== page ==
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Palliative Care

Palliative care is a specialized form of medical care designed to provide relief from the symptoms, pain, and stress of a serious illness, regardless of the diagnosis.

About Palliative Care

A Few Of The Benefits

Palliative Care focuses on improving quality of life for both the patient and the family through a multidisciplinary approach that includes physical, emotional, and spiritual support.

Symptom Management:

Palliative care helps in managing symptoms such as pain, nausea, fatigue, and shortness of breath, providing patients with relief and comfort.

Emotional Support:

Support to patients and their families, helping them cope with the emotional aspects of the illness.

Enhanced Quality of Life:

By addressing both the physical and emotional needs, palliative care improves the overall quality of life for patients.

Support for Families and Caregivers:

Palliative care extends support to families and caregivers, offering guidance and relief as they navigate the care process.

Reduced Hospitalizations:

By effectively managing symptoms and providing comprehensive support, palliative care can reduce the need for hospital admissions and emergency room visits.

Spiritual Care:

Care addresses spiritual or existential questions and concerns, offering peace and comfort to patients and their loved ones.

Personalized Care Plans:

Care is tailored to the individual needs and preferences of the patient, ensuring personalized and appropriate interventions.

Advance Care Planning:

Palliative care teams assist in advance care planning, helping patients make informed decisions about their future healthcare.

Overall, palliative care emphasizes the holistic well-being of patients facing serious health challenges, ensuring that care is compassionate, coordinated, and patient-centered.

The SAME Expertise Comes To Them

In-Home Palliative Care Team

You can work with our entire staff of trained and experienced professionals, including:
  • Physicians for medical care
  • Nurses for pain and symptom management
  • Licensed social workers for the patient’s and your emotional needs
  • Certified nursing assistants for daily living and safety support
  • Chaplains for religious services and spiritual guidance.

When you hire us for home hospice, you get our entire team. Our goal is to provide you and your loved one the most comfortable and stress-free experience possible.
our team

In-Home Palliative Care FAQs

When it comes to hospice care, people often have numerous questions due to the sensitive and complex nature of end-of-life care. Here are the most frequently asked questions about hospice care based on common concerns and inquiries from patients and their families:

Palliative care is specialized medical care for people living with serious illnesses, focused on providing relief from symptoms and stress to improve quality of life for both the patient and the family.
Anyone with a serious illness, regardless of age or stage, may be eligible for palliative care, aiming to improve life quality alongside curative treatments.

It manages a wide range of symptoms, including pain, nausea, loss of appetite, difficulty sleeping, and anxiety, aiming to alleviate discomfort and improve well-being.

Yes, palliative care can be provided alongside curative treatments to help manage symptoms and improve quality of life during treatment.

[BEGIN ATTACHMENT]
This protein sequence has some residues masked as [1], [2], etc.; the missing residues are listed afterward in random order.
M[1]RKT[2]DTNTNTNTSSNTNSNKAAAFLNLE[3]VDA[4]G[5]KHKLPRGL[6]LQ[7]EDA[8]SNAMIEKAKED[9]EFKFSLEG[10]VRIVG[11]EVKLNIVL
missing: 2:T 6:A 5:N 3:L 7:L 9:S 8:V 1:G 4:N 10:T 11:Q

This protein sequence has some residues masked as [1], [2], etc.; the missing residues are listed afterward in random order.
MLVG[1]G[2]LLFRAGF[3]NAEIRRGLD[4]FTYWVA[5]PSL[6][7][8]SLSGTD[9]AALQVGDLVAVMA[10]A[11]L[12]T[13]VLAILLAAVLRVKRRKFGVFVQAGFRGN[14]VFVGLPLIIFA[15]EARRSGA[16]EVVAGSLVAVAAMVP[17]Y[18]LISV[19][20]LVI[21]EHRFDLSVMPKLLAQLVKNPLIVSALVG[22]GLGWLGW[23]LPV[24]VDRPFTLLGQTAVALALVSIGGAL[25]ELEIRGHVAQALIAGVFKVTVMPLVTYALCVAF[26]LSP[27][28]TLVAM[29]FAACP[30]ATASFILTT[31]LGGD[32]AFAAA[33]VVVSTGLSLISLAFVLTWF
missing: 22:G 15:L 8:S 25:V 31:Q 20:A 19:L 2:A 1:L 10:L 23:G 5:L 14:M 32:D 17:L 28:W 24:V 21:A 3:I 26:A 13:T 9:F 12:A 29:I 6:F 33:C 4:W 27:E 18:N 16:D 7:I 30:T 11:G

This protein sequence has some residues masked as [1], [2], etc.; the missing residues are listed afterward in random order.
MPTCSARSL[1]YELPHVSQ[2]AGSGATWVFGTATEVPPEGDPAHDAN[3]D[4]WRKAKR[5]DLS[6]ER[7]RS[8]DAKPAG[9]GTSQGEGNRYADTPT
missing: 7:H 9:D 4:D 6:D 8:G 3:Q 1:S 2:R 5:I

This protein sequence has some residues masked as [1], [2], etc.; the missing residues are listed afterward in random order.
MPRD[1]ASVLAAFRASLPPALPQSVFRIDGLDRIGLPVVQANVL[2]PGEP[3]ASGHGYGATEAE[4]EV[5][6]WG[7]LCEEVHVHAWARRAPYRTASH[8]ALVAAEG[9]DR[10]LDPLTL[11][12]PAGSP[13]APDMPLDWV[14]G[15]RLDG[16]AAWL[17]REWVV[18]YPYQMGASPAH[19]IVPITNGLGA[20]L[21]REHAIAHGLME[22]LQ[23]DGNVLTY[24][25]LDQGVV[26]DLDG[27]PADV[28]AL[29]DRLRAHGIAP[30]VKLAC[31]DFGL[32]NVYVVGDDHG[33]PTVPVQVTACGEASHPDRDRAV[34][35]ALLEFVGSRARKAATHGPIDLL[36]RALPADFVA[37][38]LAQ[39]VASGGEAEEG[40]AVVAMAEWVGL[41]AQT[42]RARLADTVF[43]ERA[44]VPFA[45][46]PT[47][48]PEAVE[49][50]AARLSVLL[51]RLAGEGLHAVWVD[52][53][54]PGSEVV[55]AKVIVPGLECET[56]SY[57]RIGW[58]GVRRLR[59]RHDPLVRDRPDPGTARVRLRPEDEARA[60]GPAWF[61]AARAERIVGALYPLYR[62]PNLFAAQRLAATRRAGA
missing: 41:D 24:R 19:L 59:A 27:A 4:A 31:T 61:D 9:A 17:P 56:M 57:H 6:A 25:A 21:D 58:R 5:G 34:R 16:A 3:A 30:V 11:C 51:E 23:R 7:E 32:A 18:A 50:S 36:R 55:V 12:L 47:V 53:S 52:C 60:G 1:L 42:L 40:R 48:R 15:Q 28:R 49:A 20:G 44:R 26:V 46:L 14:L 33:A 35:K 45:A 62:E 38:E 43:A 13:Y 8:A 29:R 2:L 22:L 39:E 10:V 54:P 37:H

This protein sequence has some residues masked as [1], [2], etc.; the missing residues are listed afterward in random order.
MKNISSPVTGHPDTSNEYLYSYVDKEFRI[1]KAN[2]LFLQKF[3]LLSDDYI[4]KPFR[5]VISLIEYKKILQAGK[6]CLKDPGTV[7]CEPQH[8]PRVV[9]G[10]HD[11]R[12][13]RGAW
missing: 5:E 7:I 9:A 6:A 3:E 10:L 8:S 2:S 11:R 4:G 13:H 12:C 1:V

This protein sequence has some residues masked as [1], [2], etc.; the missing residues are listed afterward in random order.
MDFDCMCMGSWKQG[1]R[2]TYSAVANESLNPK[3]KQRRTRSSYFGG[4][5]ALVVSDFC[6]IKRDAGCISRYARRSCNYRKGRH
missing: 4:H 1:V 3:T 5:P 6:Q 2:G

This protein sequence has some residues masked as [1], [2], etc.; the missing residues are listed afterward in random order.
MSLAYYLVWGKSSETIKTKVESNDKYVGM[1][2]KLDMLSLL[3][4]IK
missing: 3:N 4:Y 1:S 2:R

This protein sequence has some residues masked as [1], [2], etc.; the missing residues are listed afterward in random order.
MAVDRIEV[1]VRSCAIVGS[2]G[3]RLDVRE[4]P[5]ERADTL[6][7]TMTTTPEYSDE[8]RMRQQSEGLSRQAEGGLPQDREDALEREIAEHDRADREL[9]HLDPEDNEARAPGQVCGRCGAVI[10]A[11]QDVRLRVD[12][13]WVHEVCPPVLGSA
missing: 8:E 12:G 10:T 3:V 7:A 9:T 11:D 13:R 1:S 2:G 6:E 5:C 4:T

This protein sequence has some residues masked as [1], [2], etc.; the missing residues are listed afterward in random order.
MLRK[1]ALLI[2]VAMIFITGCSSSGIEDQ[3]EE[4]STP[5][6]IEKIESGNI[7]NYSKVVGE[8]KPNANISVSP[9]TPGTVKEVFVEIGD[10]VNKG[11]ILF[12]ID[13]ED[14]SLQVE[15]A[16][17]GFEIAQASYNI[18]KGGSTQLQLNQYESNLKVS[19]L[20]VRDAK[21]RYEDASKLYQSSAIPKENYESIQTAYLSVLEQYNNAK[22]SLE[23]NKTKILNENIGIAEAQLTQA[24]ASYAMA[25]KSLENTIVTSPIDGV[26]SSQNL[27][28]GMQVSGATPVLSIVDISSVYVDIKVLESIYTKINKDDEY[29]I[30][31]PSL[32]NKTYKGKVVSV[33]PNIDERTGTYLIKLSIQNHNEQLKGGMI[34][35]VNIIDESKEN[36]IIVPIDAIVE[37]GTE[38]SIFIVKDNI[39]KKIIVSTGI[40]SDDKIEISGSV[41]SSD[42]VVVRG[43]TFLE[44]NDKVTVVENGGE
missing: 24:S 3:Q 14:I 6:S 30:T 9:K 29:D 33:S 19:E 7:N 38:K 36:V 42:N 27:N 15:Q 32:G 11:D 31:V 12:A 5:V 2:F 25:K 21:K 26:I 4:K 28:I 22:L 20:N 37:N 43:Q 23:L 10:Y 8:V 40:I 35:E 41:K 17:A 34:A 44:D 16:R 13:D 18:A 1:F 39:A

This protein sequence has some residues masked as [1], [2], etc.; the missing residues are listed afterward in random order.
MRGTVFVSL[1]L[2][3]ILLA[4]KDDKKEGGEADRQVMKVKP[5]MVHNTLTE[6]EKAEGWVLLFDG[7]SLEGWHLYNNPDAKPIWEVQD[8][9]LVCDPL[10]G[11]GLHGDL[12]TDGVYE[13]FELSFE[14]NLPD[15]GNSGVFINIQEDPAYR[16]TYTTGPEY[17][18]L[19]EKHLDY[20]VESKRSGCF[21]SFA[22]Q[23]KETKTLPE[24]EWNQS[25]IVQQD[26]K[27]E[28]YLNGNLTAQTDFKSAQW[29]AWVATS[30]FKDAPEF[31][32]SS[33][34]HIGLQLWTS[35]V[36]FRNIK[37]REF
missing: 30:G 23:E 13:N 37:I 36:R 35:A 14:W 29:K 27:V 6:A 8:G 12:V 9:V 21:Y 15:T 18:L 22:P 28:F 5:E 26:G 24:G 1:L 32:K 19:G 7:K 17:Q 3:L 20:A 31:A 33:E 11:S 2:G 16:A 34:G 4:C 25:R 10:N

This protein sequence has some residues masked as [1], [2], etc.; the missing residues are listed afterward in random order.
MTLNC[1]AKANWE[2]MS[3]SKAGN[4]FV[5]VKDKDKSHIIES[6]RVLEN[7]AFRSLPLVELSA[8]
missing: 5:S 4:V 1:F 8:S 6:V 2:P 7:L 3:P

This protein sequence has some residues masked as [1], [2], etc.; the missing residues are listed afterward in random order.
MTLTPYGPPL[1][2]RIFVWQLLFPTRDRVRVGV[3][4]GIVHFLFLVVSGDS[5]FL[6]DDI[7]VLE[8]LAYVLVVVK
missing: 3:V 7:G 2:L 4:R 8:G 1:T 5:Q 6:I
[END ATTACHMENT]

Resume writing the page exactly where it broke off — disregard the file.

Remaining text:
Our multidisciplinary team that may include doctors, nurses, social workers, and other specialists who work together to provide an extra layer of support.

Yes, hospice care can be discontinued at any time. If a patient’s condition improves and they no longer meet the criteria for hospice, or if they choose to return to curative treatments, hospice care can be stopped.

Most insurance plans, including Medicare and Medicaid, cover palliative care services, but coverage can vary, so it’s important to check with your provider.

It includes management of pain and other symptoms, assistance with decision-making about treatment options, coordination of care, and emotional, social, and spiritual support.

While both hospice and palliative care provide comfort, palliative care can begin at diagnosis, and at the same time as treatment. Hospice care begins after treatment of the disease is stopped and when it is clear that the person is not going to survive the illness.

Palliative care provides families and caregivers with counseling, support with decision-making, and respite care, helping them cope with the challenges of caring for a loved one with a serious illness.

Palliative care should begin at diagnosis of a serious illness and can be provided alongside treatments intended to cure or manage the disease.

Yes, palliative care can often be provided at home, in hospitals, or nursing homes, depending on the patient’s needs and preferences.

It addresses emotional and mental health through counseling, support groups, and medication if necessary, to help patients and families navigate the emotional challenges of serious illness.

Patients and families are central to palliative care planning, with their values, preferences, and decisions guiding the care approach to ensure it aligns with their goals.

The frequency of hospice team visits varies depending on the patient’s needs and the specifics of the care plan. Some patients may require daily visits, while others might have visits several times a week or less frequently. The care plan is regularly reviewed and adjusted as needed.

By managing symptoms, addressing emotional and spiritual needs, and supporting patients and families in decision-making, palliative care improves the quality of life by reducing suffering and enhancing comfort.

These answers provide a comprehensive overview of palliative care, underscoring its role in providing compassionate, patient-centered care to those with serious illnesses.

Have A Question?

Speak with one of our Hospice Experts